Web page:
Date of Graduation
Doctor of Philosophy in Engineering (PhD)
Second Committee Member
Third Committee Member
Fourth Committee Member
Electrochemical Sensor, Glucose Sensor, Glycated Hemoglobin, Nanostructures, Optical Sensor, ZnO Nanorods
The purpose of this research is to design and fabricate sensors for glucose detection using inexpensive approaches. My first research approach is the fabrication of an amperometric electrochemical glucose sensor, by exploiting the optical properties of semiconductors and structural properties of nanostructures, to enhance the sensor sensitivity and response time. Enzymatic electrochemical sensors are fabricated using two different mechanisms: (1) the low-temperature hydrothermal synthesis of zinc oxide nanorods, and (2) the rapid metal-assisted chemical etching of silicon (Si) to synthesize Si nanowires. The concept of gold nano-electrode ensembles is then employed to the sensors in order to boost the current sensitivities by enhancing the rate of electron transfer during the electrochemical reaction. High crystallinity and good alignment of the nanostructures lead to increase in the electrode surface area, thereby leading to higher current sensitivities compared to other published works.
My second research approach is to design an optical sensor for evaluating long-term glycemic state in diabetic patients. Glycated hemoglobin (HbA1c) is a minor component of blood hemoglobin to which glucose is bound. The HbA1c test is a common medical test used to indicate the average blood glucose level over the past 12-16 weeks. The National Institute of Diabetes and Digestive and Kidney Diseases has established a direct relationship between the percentage of HbA1c and the blood sugar level. Our sensor instrumentation design is based on the Beer’s law of optical absorption. Major device components include two commercial light emitting diodes, a cuvette holder, a Si photodiode, and an ATmega328P microcontroller. It is observed that the absorbance of diluted HbA1c samples and the corresponding photodiode output voltage are inversely related. The photodiode voltages as a function of HbA1c percentage concentrations show an exponentially decaying curve. An algorithm for multiple variable regression analysis is then used for sensor calibration. The percentage of HbA1c is then anticipated based on the obtained output voltage using the calibrated curve results. The proposed portable optical sensor proves to be a promising step towards the prediction of the long-term glycemic levels in diabetic and pre-diabetic patients non-invasively.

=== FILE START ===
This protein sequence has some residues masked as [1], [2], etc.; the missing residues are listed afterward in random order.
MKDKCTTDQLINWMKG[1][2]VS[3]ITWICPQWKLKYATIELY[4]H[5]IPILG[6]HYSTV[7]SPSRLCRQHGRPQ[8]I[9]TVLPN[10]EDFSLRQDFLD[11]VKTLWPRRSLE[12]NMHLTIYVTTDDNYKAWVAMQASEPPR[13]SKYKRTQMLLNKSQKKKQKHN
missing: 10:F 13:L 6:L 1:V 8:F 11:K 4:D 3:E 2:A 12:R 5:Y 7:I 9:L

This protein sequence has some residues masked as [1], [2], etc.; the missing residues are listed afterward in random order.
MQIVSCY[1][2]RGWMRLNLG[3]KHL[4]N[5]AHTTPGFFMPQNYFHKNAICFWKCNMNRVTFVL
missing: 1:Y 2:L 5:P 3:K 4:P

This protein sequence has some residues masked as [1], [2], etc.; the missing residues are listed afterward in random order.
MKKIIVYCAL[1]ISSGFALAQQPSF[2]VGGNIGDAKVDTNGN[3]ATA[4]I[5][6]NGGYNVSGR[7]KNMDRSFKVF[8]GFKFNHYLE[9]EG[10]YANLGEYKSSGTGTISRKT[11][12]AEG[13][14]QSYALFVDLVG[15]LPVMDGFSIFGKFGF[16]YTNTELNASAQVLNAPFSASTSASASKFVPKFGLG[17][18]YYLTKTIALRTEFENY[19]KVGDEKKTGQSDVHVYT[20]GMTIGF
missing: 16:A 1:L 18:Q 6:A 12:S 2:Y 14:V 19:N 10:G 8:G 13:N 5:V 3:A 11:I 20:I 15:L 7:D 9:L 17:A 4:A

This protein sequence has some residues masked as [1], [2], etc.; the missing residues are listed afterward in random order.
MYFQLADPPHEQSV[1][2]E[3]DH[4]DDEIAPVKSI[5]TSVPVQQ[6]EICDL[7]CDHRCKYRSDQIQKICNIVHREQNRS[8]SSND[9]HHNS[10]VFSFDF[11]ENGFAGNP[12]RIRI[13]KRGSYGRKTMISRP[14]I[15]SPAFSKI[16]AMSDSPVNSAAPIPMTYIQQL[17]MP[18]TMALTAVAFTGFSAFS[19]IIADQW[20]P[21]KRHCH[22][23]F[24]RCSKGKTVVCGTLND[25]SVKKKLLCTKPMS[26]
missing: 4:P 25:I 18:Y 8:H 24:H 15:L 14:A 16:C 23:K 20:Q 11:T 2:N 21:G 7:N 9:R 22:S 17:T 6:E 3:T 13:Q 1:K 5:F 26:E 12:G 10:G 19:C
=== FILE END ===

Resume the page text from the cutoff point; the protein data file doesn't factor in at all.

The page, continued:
Mandal, S. (2018). Glucose Level Estimation Based on Invasive Electrochemical, and Non-Invasive Optical Sensing Methods. Graduate Theses and Dissertations Retrieved from https://scholarworks.uark.edu/etd/2731